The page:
[tz] Java & Rearguard
eggert at cs.ucla.edu
Mon Jun 3 20:19:59 UTC 2019
On 6/3/19 9:44 AM, Fred Gleason wrote:
> I find it significant that POSIX apparently ended up ditching an entire
> API element in favor of adding a model capabale of handling the full
> complexities of civil timekeeping (as they were understood at the
> time); a move which surely must have caused heartburn for many POSIX-
> based applications in use at that time.
I suppose it must have caused some problems, although the applications
world was smaller then. I don't recall any problems being publicized.
The precise road to the current spec for POSIX TZ strings is a bit
obscure to me. I vaguely recall that in 7th Edition Unix the time zone
was a kernel setting (and perhaps you had to rebuild the kernel?);
presumably this inspired the gettimeofday API you mention, which was
introduced some time between 4BSD (1980-10) and 4.1cBSD (1982-12), and
was declared obsolete sometime between 4.3BSD Reno (1990-06) and 4.4BSD
(1993-06); presumably Linux (released before 4.4BSD came out) picked up
the API from 4.3BSD.
At some point the time zone was put into the user environment via the TZ
variable, but only the forms TZ=XXXn and TZ-XXXnYYY were supported, with
US daylight-saving rules being hardcoded in the C library; I don't know
when and where this was first done, but it made the kernel setting (and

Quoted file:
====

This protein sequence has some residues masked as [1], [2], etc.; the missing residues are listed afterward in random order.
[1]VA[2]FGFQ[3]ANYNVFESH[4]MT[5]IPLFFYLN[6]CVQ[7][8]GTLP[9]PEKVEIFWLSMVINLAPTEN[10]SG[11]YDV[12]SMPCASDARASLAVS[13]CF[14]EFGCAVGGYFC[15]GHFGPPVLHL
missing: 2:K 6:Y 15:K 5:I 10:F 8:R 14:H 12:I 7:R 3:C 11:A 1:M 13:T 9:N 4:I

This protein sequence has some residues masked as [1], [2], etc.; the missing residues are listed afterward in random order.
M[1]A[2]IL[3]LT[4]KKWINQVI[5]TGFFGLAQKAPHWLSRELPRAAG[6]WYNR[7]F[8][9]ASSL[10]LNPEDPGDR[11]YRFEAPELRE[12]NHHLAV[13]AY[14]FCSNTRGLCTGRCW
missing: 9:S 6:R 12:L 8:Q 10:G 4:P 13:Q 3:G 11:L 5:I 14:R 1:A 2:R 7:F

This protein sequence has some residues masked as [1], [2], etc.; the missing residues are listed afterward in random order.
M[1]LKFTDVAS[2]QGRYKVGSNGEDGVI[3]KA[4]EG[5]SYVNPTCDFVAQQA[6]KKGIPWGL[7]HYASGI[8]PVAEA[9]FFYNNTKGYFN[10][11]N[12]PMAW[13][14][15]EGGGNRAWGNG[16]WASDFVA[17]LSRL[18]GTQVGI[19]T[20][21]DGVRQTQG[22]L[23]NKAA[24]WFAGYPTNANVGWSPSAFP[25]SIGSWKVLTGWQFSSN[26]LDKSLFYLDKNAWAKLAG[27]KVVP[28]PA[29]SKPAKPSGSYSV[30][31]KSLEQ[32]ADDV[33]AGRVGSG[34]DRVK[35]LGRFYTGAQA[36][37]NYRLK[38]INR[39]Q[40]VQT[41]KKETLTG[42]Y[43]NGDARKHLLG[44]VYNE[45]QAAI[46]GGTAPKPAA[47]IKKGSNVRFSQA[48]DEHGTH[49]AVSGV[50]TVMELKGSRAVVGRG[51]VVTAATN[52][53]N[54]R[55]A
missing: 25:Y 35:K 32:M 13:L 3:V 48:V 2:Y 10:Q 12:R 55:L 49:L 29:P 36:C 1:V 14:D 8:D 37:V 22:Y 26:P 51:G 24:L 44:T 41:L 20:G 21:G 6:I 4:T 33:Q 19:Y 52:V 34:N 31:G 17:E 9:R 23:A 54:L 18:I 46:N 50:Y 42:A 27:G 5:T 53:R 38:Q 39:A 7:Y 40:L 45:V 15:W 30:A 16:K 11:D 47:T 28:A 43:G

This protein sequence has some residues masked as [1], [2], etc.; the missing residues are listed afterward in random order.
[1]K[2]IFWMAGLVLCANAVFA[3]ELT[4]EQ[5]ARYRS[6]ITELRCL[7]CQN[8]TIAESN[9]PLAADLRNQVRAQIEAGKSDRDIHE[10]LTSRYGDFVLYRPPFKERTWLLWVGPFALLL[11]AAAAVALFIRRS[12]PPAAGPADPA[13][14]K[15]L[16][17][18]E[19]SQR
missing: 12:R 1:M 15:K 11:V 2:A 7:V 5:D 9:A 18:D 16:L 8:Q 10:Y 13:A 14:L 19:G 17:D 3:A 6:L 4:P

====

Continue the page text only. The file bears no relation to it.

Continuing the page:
thus the 2nd argument of gettimeofday) obsolete. However, this didn't
work for non-US rules and vendors had nonportable ways to address this.
In July 1986 the US changed its daylight-saving rules (effective April
1987) and by then it surely had became clear to everybody that something
better had to be done. The POSIX committee settled on something close to
the current TZ design in the first POSIX edition in 1988, where they
purposely did not standardize gettimeofday and suggested that something
would be standardized later; by the time gettimeofday made it into POSIX
its timezone argument was completely vestigial.
It's possible the POSIX TZ design was a committee invention, and did not
reflect any specific implementation at the time. Guy Harris and Arthur
David Olson would likely know the history better, as they were active in
this area then. The rationale of POSIX 1003.1-1988 cites the early tzdb
work as the "Olson/Harris method" and says it would be a conforming
extension to POSIX if it were fixed up a bit (which it was, eventually).
More information about the tz